The Berkeley High Resolution (BEHR) Ozone Monitoring Instrument (OMI) NO2 product uses information collected by satellite to produce high resolution maps of NO2 presence and activity in the troposphere, the lowest region of our atmosphere, which extends approximately 10km from the Earth’s surface.
Nitrous oxides (NO and NO2) are emitted through human activity (primarily motor vehicles and power plants) and play an important role in air quality, as they are toxic themselves and additionally play a major role in controlling the production of ozone and aerosols.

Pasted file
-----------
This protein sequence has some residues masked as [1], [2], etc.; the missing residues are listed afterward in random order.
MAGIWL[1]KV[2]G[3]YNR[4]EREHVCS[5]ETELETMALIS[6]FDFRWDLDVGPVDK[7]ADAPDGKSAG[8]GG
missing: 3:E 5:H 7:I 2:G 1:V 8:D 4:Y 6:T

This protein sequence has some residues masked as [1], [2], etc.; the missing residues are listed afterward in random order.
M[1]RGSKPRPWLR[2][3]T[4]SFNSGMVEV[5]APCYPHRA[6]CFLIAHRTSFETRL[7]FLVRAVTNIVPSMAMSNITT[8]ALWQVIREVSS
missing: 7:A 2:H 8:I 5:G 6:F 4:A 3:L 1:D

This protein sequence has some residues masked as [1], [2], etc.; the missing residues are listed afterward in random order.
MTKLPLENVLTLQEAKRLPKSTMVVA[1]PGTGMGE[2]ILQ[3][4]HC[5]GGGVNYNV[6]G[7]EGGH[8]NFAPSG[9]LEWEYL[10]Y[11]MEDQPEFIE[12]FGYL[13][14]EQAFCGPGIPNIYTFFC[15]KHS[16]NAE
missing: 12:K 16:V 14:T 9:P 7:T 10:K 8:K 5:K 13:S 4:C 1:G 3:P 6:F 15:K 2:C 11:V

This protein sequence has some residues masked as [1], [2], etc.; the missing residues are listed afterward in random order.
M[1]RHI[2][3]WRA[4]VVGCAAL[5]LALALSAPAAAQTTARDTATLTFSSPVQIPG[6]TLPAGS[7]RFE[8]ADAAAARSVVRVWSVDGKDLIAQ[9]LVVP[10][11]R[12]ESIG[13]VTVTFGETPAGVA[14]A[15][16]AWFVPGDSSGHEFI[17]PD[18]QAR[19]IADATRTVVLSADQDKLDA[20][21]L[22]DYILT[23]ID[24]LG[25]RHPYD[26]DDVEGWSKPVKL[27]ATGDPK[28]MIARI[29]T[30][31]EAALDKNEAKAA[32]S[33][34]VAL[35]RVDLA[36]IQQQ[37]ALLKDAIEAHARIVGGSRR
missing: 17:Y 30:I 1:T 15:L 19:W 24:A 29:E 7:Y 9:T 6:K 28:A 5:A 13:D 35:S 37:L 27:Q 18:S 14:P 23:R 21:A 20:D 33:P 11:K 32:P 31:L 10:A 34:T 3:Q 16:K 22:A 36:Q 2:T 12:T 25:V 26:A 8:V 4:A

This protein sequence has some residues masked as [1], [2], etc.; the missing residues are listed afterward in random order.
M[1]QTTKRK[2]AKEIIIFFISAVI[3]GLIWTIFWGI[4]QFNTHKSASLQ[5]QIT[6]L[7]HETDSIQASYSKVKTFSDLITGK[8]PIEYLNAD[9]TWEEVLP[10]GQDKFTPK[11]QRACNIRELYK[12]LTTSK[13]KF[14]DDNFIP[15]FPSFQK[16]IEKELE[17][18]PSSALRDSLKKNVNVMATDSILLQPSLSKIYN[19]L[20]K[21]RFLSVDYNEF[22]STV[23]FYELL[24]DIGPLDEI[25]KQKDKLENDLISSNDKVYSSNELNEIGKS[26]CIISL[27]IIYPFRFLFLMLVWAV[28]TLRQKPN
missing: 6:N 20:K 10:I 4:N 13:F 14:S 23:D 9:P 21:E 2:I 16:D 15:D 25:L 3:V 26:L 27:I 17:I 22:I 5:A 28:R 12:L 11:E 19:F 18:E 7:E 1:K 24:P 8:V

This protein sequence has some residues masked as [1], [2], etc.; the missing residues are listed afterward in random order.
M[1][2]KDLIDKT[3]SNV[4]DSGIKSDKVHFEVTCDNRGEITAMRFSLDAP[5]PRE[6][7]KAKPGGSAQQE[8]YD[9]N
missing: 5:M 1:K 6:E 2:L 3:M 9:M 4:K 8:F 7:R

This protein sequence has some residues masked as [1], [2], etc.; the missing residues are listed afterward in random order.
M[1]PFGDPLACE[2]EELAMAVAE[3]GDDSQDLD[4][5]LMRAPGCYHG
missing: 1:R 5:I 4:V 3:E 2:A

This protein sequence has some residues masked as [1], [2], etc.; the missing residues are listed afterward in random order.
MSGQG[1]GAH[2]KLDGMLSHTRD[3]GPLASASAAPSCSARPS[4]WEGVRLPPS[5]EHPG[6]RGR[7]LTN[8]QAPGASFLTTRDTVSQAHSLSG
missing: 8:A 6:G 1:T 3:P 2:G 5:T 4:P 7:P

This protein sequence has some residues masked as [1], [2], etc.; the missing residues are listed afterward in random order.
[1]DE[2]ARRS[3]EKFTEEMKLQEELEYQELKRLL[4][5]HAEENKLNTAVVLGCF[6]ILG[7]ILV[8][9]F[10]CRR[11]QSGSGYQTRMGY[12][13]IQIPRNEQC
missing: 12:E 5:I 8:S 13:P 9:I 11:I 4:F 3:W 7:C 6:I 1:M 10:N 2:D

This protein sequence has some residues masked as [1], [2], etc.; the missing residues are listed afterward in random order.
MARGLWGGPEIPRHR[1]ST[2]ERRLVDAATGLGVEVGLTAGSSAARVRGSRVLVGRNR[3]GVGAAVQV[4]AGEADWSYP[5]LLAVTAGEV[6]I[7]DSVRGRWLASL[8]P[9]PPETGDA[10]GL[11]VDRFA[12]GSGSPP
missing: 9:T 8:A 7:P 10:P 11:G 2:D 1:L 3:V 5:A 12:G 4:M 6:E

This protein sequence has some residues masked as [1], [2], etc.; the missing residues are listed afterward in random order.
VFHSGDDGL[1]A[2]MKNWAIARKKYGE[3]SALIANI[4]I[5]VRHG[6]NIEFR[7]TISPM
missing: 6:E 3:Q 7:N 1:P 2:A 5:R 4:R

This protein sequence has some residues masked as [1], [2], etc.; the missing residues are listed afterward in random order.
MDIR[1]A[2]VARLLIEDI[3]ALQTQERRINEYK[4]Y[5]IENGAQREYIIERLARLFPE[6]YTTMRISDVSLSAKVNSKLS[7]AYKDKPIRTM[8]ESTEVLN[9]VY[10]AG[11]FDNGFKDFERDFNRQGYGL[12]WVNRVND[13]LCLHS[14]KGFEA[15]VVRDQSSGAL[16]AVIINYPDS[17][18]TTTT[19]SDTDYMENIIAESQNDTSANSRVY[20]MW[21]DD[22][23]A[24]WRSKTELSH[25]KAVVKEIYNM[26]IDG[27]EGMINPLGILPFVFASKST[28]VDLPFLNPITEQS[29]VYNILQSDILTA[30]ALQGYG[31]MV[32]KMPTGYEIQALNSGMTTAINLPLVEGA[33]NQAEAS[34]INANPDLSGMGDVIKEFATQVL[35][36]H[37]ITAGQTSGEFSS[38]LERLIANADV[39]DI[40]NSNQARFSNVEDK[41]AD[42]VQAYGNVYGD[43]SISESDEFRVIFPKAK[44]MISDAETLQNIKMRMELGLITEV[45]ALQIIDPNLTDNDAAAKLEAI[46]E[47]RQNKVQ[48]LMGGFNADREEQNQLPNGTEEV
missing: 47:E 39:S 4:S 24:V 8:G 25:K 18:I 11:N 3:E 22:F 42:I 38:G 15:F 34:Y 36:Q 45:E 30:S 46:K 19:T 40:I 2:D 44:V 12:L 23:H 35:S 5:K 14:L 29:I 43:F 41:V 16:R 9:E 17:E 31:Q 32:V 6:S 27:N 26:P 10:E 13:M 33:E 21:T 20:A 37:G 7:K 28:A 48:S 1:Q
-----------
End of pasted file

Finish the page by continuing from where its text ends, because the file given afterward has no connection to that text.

By measuring the daily fluctuations in NO2 we gain a better understanding of the sources and constraints of NO2 in daily human life. Through this understanding we can make better predictions regarding how human activity will contribute to future emissions, and consequently, how these emissions will affect air quality and climate change. This information can lead to more informed personal and policy decisions in the conversation about how to mitigate human driven climate change.